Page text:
Facebook Vice President David Marcus is the face of the company's Libra digital currency, but the original driving force was a 26-year-old female corporate-development...Technologyread more
Amazon's new policy for account suspensions doesn't go far enough to protect sellers from potentially unfair and wrongful suspensions, merchants say.Technologyread more
There is no end in sight to the Boeing 737 Max grounding after two fatal crashes, prompting airlines to rethink their growth plans.Airlinesread more
After a year of flooding, Midwest farmers face a stifling heat wave that's spreading across the U.S.Agricultureread more
A quarter of the S&P 500 companies report earnings next week, and that could buffet the market as investors await the July Fed meeting.Market Insiderread more
Moving lots of data to a public cloud over the internet can take months or years. CNBC got an inside look at how AWS transfers data to the cloud for its clients.Technologyread more
Iran's Revolutionary Guard claims a British tanker it still holds, Stena Impero, failed to follow international maritime rules.World Newsread more
"It troubles me that the most important political office in the world is becoming the face of racism and exclusion," Kaeser said in a Twitter post.Politicsread more
Silver's rally could be losing its shine after the precious metal reached its year-to-date high, futures experts warn.Futures Nowread more
Some 40% of Americans would struggle to come up with even $400 to pay for an emergency expense. Just how are so many Americans so short on cash? Blame debt.Personal Financeread more
Amazon hires Trump-allied lobbyist Jeff Miller as battle for Pentagon contract heats up.Politicsread more
Saudi Energy Minister Khalid al-Falih told CNBC that Saudi Aramco is ready to go public but the company and kingdom will wait for the "optimum" time.
He said the initial pubic offering of the world's largest energy company could be this year, but it could also be later. Aramco is expected to be listed first on the local Tadawul exchange in Saudi Arabia, according to industry sources.
"What remains is the selection of a potential secondary venue and the timing, and like I said we need to make sure the markets are ready to do that," said al-Falih. "We're ready to do it in the second half if we determine the timing is optimum." But he added if it slips, that is not a problem.
"I don't see 2018 as a necessary year to list unless it's optimum," he said.
While Aramco is expected to list first on the local Saudi exchange, the company is also considering London, New York and Hong Kong.
Al-Falih said that the kingdom is ready for the IPO from a regulatory standpoint, and that Saudi Aramco is preparing its 2017 results in line with international standards.
The energy minister also discussed the kingdom's relationship with Russia, which has grown closer since the two agreed to join with OPEC and other producers to curb oil production.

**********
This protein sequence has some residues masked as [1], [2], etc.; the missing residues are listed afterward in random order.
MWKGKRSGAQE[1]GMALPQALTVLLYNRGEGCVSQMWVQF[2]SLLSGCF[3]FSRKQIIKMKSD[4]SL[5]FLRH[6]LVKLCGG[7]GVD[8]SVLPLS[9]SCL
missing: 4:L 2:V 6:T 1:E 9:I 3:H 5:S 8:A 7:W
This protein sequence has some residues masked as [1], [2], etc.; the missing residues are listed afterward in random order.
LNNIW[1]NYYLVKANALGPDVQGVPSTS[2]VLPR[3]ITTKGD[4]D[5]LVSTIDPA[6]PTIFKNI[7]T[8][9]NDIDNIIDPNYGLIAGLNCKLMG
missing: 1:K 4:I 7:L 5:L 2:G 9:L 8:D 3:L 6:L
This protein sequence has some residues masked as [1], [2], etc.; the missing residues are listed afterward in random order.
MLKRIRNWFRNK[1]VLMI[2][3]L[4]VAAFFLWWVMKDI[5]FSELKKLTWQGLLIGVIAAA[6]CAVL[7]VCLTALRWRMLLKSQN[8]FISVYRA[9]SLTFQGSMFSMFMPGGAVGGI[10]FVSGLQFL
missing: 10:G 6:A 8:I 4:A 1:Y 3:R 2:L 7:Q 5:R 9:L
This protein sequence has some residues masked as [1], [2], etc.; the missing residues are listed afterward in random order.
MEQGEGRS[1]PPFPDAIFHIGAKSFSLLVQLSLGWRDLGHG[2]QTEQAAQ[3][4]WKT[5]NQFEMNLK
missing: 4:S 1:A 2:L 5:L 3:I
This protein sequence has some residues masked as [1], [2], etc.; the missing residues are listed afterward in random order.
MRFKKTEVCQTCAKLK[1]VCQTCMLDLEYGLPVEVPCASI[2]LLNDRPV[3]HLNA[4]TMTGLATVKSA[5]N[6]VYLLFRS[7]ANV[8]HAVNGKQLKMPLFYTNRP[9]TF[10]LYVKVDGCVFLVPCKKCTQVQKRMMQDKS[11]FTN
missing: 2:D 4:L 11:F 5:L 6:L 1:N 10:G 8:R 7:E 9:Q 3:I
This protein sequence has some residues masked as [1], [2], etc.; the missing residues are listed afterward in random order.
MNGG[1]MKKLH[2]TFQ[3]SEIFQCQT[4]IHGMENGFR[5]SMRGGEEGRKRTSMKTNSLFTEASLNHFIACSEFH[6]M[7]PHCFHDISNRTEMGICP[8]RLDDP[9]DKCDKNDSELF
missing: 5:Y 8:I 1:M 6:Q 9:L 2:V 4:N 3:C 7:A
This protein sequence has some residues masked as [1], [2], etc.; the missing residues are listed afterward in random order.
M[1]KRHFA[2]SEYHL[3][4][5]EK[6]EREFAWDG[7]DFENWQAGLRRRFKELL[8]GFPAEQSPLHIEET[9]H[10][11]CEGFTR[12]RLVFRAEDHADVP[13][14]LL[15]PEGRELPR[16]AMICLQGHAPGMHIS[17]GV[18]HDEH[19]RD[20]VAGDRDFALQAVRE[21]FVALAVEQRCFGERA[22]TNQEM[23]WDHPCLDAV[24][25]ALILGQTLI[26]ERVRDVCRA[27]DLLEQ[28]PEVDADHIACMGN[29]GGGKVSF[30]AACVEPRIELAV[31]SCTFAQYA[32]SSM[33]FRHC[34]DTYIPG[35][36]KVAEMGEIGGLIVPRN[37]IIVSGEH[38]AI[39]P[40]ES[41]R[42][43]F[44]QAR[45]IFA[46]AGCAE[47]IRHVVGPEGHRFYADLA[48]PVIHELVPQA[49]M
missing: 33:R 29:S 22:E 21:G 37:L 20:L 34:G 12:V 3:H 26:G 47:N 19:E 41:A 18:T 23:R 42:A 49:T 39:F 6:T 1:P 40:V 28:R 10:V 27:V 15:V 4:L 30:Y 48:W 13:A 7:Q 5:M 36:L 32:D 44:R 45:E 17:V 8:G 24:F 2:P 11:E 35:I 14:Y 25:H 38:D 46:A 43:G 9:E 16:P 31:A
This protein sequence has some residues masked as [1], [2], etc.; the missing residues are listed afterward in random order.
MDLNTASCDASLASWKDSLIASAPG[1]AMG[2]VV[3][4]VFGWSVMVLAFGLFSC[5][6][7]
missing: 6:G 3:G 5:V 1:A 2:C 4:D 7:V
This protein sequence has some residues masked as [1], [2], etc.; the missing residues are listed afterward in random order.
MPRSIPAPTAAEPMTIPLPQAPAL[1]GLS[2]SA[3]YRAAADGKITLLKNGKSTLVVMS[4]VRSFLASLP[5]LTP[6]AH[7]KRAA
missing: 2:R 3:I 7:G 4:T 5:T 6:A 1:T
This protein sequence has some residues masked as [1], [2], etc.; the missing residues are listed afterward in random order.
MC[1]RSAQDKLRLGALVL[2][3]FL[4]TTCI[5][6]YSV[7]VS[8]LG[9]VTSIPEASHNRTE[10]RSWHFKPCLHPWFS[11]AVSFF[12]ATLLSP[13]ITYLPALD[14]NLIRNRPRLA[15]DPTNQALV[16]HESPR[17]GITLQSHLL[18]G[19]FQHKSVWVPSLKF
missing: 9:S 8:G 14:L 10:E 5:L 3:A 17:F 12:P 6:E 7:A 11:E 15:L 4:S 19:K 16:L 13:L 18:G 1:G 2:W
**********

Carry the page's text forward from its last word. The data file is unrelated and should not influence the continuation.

"I think cooperating and sharing experiences in technology while encouraging Russian supply companies to come in and invest in the kingdom is an area we started working on, and I think you'll be hearing about Russian investment in the supply chain in Saudi Arabia," he said.
Al-Falih said the Aramco IPO is expected to attract Russian capital, pooling it from investors, pensions and individuals. "The IPO is going to be open to all investors and Russian capital that is looking to invest wisely in companies with great reputations and potential. We believe Saudi Aramco is going to be on top of its list," he said.
"It's similar to what we've seen from every major economy. Every major economy is already looking at Aramco as a very attractive outlet for their investment," he said.
Al-Falih said the current production agreement between OPEC and other producers has been good for the kingdom and Russia, as well as others including U.S. shale. OPEC is expected to meet with Russia in June to discuss their current agreement to hold 1.8 million barrels a day from the market.
"We will review in June what are the specific targets for a balanced market," al-Falih said. He said even if the market is balanced, the producers may not want to "lift our hands from the steering wheel and leave the market without stewardship" because it could quickly become out of balance.
Al-Falih is in the U.S., along with other Saudi officials, as Crown Prince Mohammed Bin Salman visits Washington and other U.S. cities, to shore up relations and seek investment opportunities.
Al-Falih is the chairman of Saudi Aramco, which is expected to go public as the centerpiece in a plan to diversify the kingdom's economy away from oil.